- Use ratio reasoning to convert measurement units; manipulate and transform units appropriately when multiplying or dividing quantities. (Grade 6) Details... View more aligned curriculum... Do you agree with this alignment? Thanks for your feedback!
- Fluently divide multi-digit numbers using the standard algorithm. (Grade 6) Details... View more aligned curriculum... Do you agree with this alignment? Thanks for your feedback!
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- Perform operations with numbers expressed in scientific notation, including problems where both decimal and scientific notation are used. Use scientific notation and choose units of appropriate size for measurements of very large or very small quantities (e.g., use millimeters per year for seafloor spreading). Interpret scientific notation that has been generated by technology. (Grade 8) Details... View more aligned curriculum... Do you agree with this alignment? Thanks for your feedback!
- Scientific investigation and reasoning. The student knows how to use a variety of tools and safety equipment to conduct science inquiry. The student is expected to: (Grades 6 - 8) Details... View more aligned curriculum... Do you agree with this alignment? Thanks for your feedback!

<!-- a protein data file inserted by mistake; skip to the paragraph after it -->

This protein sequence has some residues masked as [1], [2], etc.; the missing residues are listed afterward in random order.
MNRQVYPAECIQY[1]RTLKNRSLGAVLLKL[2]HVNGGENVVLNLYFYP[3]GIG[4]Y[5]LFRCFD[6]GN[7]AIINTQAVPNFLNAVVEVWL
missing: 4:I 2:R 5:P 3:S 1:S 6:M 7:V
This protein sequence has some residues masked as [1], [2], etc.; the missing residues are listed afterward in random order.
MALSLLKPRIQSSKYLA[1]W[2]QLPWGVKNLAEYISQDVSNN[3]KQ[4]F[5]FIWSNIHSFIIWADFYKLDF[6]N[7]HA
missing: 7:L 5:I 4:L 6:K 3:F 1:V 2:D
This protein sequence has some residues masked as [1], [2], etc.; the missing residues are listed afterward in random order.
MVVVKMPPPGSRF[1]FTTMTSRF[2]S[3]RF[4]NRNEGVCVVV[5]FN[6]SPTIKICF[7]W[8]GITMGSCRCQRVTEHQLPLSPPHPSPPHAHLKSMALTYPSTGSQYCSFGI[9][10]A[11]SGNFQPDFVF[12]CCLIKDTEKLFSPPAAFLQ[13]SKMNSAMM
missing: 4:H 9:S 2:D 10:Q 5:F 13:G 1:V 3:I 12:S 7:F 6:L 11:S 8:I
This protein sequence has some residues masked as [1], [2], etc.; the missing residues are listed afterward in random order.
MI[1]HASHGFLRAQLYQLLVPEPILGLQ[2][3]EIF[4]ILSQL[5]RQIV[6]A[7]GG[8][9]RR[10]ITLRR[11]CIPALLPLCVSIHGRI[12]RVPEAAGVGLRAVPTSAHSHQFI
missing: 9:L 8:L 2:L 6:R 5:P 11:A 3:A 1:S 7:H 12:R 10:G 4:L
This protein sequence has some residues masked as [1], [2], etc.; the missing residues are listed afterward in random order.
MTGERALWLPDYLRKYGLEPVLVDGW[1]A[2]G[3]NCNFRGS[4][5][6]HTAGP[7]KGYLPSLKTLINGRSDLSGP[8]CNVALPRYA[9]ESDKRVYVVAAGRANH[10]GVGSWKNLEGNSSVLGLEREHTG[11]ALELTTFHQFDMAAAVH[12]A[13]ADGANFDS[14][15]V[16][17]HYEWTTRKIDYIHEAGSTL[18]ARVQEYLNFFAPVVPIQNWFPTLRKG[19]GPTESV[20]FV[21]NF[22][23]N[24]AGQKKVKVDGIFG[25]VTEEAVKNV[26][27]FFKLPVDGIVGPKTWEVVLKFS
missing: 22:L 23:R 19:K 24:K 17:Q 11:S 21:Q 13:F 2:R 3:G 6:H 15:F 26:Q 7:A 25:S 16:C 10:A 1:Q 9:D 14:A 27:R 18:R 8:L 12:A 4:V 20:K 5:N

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- Matter and energy. The student knows that matter is composed of atoms and has chemical and physical properties. The student is expected to: (Grade 8) Details... View more aligned curriculum... Do you agree with this alignment? Thanks for your feedback!
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(Begin by asking the class questions to assess their understanding.)
What is matter? Raise your hand if you have heard of something called antimatter. What is antimatter?
(Show a video clip from Star Trek: The Original Series, episode 27, "The Alternative Factor." In the clip, Kirk and Spock hypothesize that there is a Lazarus and anti-Lazarus and explain the concept of antimatter. They realize that if both the Lazarus and anti-Lazarus meet, the result would be total annihilation.)
After watching the video clip, what did you learn about antimatter? What happens when matter and antimatter meet? Do any of you know what energy source the engines of the USS Enterprise, the starship in Star Trek, use? (The engines are powered by antimatter.)
(Draw Figure 1 on the classroom board while describing some of the occurances of antimatter in science fiction.)